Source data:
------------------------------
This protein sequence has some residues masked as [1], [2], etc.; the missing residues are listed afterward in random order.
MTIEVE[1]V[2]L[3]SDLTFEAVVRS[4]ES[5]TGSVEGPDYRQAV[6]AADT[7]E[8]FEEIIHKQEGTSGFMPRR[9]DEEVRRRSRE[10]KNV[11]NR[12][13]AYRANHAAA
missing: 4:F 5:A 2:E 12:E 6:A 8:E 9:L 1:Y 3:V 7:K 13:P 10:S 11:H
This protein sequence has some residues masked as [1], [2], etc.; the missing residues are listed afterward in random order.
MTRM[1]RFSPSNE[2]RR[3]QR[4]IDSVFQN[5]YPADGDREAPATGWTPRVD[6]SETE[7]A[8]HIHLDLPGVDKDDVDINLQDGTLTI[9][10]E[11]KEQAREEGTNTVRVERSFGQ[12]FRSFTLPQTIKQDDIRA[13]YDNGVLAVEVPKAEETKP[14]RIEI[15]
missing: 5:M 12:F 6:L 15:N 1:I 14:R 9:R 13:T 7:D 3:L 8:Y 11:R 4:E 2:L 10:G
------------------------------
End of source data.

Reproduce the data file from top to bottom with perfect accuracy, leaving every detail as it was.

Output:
This protein sequence has some residues masked as [1], [2], etc.; the missing residues are listed afterward in random order.
MTIEVE[1]V[2]L[3]SDLTFEAVVRS[4]ES[5]TGSVEGPDYRQAV[6]AADT[7]E[8]FEEIIHKQEGTSGFMPRR[9]DEEVRRRSRE[10]KNV[11]NR[12][13]AYRANHAAA
missing: 4:F 5:A 2:E 12:E 6:A 8:E 9:L 1:Y 3:V 7:K 13:P 10:S 11:H
This protein sequence has some residues masked as [1], [2], etc.; the missing residues are listed afterward in random order.
MTRM[1]RFSPSNE[2]RR[3]QR[4]IDSVFQN[5]YPADGDREAPATGWTPRVD[6]SETE[7]A[8]HIHLDLPGVDKDDVDINLQDGTLTI[9][10]E[11]KEQAREEGTNTVRVERSFGQ[12]FRSFTLPQTIKQDDIRA[13]YDNGVLAVEVPKAEETKP[14]RIEI[15]
missing: 5:M 12:F 6:L 15:N 1:I 14:R 9:R 13:T 7:D 3:L 8:Y 11:R 4:E 2:L 10:G